Treatment of hyperkalemia includes the following:
- Dextrose Injection USP, 10% or 25%, containing 10 units of crystalline insulin per 20 grams of dextrose administered intravenously, 300 to 500 mL per hour.
- Absorption and exchange of potassium using sodium or ammonium cycle cation exchange resin, orally and as retention enema.
- Hemodialysis and peritoneal dialysis. The use of potassium-containing foods or medications must be eliminated. However, in cases of digitalization, too rapid a lowering of plasma potassium concentration can cause digitalis toxicity.
Dextrose in Ringer's Dosage and Administration
This solution is for intravenous use only.
Dosage is to be directed by a physician and is dependent upon age, weight, clinical condition of the patient and laboratory determinations. Frequent laboratory determinations and clinical evaluation are essential to monitor changes in blood glucose and electrolyte concentrations, and fluid and electrolyte balance during prolonged parenteral therapy.
In the average adult, daily requirements of sodium and chloride are met by the infusion of one liter of 0.9% sodium chloride (154 mEq each of sodium and chloride).
There is no specific pediatric dose. The dose is dependent on weight, clinical condition, and laboratory results. Follow recommendations of appropriate pediatric reference text.
As reported in the literature, the dosage and constant infusion rate of intravenous dextrose must be selected with caution in pediatric patients, particularly neonates and low weight infants, because of the increased risk of hyperglycemia/hypoglycemia.
Fluid administration should be based on calculated maintenance or replacement fluid requirements for each patient.
Dextrose may be administered to normal individuals at a rate of 0.5 g/kg/hour without producing glycosuria. At the maximum infusion rate of 0.8 g/kg/hour, approximately 95% of the dextrose is retained.
This solution may be admixed with solutions which contain phosphate or which have been supplemented with phosphate. The presence of calcium ions in this solution should be considered when phosphate is present in the additive solution, in order to avoid precipitation.
Some additives may be incompatible. Consult with pharmacist. When introducing additives, use aseptic techniques. Mix thoroughly. Do not store.
Parenteral drug products should be inspected visually for particulate matter and discoloration prior to administration, whenever solution and container permit.
How is Dextrose in Ringer's Supplied
5% Dextrose in Ringer's Injection is supplied sterile and nonpyrogenic in EXCEL® Containers packaged 12 per case.
|5% Dextrose in Ringer's Injection|
Exposure of pharmaceutical products to heat should be minimized. Avoid excessive heat. Protect from freezing. It is recommended that the product be stored at room temperature (25°C).
Revised: December 2009
EXCEL is a registered trademark of B. Braun Medical Inc.
Directions for Use of EXCEL® Container
Caution: Do not use plastic container in series connection.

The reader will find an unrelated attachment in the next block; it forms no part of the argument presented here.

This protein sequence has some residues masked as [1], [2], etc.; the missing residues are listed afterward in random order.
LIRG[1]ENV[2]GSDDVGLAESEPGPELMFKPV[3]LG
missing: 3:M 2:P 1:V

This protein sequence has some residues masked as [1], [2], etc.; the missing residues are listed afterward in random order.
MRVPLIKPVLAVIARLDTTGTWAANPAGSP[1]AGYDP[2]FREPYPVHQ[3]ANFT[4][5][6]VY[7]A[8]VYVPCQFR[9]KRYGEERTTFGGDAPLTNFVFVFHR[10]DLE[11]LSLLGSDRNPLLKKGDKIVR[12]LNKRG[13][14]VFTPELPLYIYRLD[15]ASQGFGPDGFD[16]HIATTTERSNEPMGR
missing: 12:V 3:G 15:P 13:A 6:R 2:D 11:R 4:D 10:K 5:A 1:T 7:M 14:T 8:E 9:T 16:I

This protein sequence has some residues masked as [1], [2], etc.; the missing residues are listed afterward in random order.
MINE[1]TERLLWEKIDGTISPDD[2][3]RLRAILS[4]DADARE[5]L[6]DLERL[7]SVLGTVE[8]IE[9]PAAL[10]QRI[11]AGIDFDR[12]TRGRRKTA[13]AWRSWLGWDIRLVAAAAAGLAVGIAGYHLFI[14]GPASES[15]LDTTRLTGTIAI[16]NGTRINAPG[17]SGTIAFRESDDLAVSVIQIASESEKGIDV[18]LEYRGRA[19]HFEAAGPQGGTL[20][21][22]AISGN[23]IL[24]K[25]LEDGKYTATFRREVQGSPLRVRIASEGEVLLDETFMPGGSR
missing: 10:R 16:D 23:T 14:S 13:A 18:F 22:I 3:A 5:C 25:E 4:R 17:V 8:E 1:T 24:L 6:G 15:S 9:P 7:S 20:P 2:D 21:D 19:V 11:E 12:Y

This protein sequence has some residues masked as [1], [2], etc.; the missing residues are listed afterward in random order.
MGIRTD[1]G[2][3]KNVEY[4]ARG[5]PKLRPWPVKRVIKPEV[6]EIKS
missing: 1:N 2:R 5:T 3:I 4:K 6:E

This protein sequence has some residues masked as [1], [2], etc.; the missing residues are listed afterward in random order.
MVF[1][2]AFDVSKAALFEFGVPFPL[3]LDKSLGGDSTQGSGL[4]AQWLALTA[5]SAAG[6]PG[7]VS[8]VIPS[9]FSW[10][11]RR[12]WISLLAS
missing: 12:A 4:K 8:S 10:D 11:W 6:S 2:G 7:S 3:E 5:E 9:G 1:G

Tear overwrap down at notch and remove solution container. Check for minute leaks by squeezing solution container firmly. If leaks are found, discard solution as sterility may be impaired. If supplemental medication is desired, follow directions below before preparing for administration.
NOTE: Before use, perform the following checks:
- Inspect each container. Read the label. Ensure solution is the one ordered and is within the expiration date.
- Invert container and carefully inspect the solution in good light for cloudiness, haze, or particulate matter. Any container which is suspect should not be used.
- Use only if solution is clear and container and seals are intact.
Preparation for Administration
- Remove plastic protector from sterile set port at bottom of container.
- Attach administration set. Refer to complete directions accompanying set.
To Add Medication
Warning: Some additives may be incompatible.
To Add Medication Before Solution Administration
- Prepare medication site.
- Using syringe with 18–22 gauge needle, puncture medication port and inner diaphragm and inject.
- Squeeze and tap ports while ports are upright and mix solution and medication thoroughly.
To Add Medication During Solution Administration
- Close clamp on the set.
- Prepare medication site.
- Using syringe with 18–22 gauge needle of appropriate length (at least 5/8 inch), puncture resealable medication port and inner diaphragm and inject.
- Remove container from IV pole and/or turn to an upright position.
- Evacuate both ports by tapping and squeezing them while container is in the upright position.
- Mix solution and medication thoroughly.
- Return container to in use position and continue administration.
B. Braun Medical Inc.
Irvine, CA 92614-5895 USA
Made in USA
PRINCIPAL DISPLAY PANEL - 1000 mL Container Label
5% Dextrose in
Each 100 mL contains:
Hydrous Dextrose USP 5 g
Sodium Chloride USP 0.86 g
Calcium Chloride•2H2O USP 0.033 g
Potassium Chloride USP 0.03 g
Water for Injection USP qs
pH: 4.3 (3.5-6.5)
Calc. Osmolarity: 560 mOsmol/liter, hypertonic
Na+ 147 K+ 4 Ca++ 4.5 Cl– 156
Sterile, nonpyrogenic. Single dose container.
Do not use in series connection.
For intravenous use only. Use only if solution is
clear and container and seals are intact.
WARNINGS: Do Not Administer Simultaneously
With Blood. Some additives may be incompatible.
Consult with pharmacist. When introducing
additives, use aseptic techniques. Mix thoroughly.
Do not store.
Room temperature (25°C). Avoid excessive heat.
Protect from freezing. See Package Insert.
EXCEL is a registered trademark of B. Braun Medical Inc.
B. Braun Medical Inc.
Irvine, CA 92614-5895 USA
Made in USA
Do not remove overwrap until ready for use. After
removing the overwrap, check for minute leaks by
squeezing container firmly. If leaks are found,
discard solution as sterility may be impaired.
|DEXTROSE IN RINGERS
dextrose, sodium chloride, calcium chloride, and potassium chloride injection
|Labeler - B. Braun Medical Inc. (002397347)|